Get yourself to a temperate island
Climate change doesn’t affect all areas of the globe evenly. That’s evidenced by the smoke from wildfires on the West Coast making its way all the way to East Coast and by climate refugees leaving places such as Central America, where crops are failing and floods are prevalent. Some island communities have made plans to move to more hospitable areas. The best places to survive climate change, Global Sustainability Institute analysis found, are temperate islands.
A combination of isolation, weather, and ability to produce renewable energy are the leading factors that make these the best places to survive climate change, or “nodes of persisting complexity” as the analysis calls them.
New Zealand tops the list as a place well-suited to thriving under “de-complexification,” breakdown of the systems of and structures of modern society into a simpler, more subsistence-level organization. The island nation is already proved its popularity during troubled times when tech billionaires flocked to their bunkers in New Zealand early in the COVID-19 pandemic. The weather is temperate enough to be friendly to agriculture. Unlike more tropical islands, it won’t be too hot, and unlike low-lying islands, it’s not susceptible to slipping beneath the waves.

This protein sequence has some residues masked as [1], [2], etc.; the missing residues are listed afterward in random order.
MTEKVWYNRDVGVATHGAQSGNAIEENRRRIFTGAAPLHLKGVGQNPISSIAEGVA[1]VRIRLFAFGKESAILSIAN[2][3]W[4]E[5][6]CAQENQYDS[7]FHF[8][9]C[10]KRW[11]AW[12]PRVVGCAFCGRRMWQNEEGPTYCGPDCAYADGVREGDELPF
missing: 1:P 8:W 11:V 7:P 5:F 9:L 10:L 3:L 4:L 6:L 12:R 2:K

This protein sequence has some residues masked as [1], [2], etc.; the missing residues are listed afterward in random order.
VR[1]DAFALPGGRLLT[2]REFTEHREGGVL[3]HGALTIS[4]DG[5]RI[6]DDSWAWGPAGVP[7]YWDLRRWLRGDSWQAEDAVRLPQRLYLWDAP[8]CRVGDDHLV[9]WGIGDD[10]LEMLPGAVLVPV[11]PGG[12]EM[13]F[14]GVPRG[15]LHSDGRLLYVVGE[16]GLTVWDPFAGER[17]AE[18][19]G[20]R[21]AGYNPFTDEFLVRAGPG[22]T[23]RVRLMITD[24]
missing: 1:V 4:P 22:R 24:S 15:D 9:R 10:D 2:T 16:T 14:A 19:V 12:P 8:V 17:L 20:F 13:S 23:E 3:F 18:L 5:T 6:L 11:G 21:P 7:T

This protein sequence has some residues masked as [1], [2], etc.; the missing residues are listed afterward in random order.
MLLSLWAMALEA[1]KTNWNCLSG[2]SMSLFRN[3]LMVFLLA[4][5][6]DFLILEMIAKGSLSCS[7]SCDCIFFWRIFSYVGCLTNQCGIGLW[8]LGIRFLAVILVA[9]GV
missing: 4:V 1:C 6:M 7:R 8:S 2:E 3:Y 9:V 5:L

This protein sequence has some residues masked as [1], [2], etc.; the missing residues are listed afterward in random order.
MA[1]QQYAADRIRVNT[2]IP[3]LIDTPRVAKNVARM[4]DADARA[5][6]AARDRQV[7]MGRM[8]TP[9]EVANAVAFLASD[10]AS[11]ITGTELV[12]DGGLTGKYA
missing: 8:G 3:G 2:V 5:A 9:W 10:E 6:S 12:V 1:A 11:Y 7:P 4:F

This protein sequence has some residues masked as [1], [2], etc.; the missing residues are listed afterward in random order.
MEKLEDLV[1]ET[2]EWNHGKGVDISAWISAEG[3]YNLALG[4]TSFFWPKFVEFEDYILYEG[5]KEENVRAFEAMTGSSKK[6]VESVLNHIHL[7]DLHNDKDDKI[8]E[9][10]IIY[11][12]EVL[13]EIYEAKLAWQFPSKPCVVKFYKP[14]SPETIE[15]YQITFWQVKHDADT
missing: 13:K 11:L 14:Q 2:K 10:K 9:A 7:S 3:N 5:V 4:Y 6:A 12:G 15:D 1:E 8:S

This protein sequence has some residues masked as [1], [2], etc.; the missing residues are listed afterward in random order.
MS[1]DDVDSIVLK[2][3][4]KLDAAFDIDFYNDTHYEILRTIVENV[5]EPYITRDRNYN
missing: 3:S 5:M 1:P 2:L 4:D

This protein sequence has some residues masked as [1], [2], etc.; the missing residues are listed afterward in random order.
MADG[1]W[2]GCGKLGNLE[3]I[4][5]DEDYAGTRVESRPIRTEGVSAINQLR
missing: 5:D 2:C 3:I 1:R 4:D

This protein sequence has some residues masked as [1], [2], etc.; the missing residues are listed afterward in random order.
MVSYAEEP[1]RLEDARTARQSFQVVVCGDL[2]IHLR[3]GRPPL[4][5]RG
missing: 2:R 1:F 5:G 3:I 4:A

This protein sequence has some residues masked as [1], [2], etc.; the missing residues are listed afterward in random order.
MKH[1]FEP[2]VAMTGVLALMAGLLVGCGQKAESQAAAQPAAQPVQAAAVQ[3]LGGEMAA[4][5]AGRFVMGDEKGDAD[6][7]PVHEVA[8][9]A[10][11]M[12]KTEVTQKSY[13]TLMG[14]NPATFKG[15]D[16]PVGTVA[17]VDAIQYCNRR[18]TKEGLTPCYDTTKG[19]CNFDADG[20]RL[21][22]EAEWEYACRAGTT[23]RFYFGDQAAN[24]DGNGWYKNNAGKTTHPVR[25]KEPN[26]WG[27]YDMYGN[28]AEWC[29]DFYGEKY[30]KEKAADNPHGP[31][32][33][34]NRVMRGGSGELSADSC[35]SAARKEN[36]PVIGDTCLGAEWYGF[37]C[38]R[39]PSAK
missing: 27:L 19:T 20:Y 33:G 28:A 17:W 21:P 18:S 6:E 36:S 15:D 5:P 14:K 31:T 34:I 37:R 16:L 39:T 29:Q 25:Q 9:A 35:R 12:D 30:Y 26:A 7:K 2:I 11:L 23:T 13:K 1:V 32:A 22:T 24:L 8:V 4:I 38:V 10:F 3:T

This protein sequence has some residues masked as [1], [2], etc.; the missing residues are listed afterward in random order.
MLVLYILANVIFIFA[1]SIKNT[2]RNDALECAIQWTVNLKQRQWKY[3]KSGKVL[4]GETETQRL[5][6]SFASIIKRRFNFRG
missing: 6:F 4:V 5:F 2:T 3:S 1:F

Rounding out the top five places to survive climate change are Iceland, the U.K., Australia (specifically Tasmania), and Ireland. “Nations and geographical regions with these climatic characteristics have a relatively low degree of temperature and precipitation variability currently and therefore would remain this way at the start of any ‘de-complexification’ process,” the report, published in the journal Sustainability, said. “These locations would therefore also have the greatest likelihood of relatively stable conditions being buffered and persisting in response to climate change scenarios for the 21st century.”
It should be noted that the analysis mainly considers physical attributes in determining the best places to survive climate change rather than prevailing political conditions, although these physical factors have contributed to these countries being relatively well off economically. With ample space and large areas of productive land, the U.S. and Canada are next on the list of best places to survive climate change, but as we have seen, not all parts of these vast countries are equal.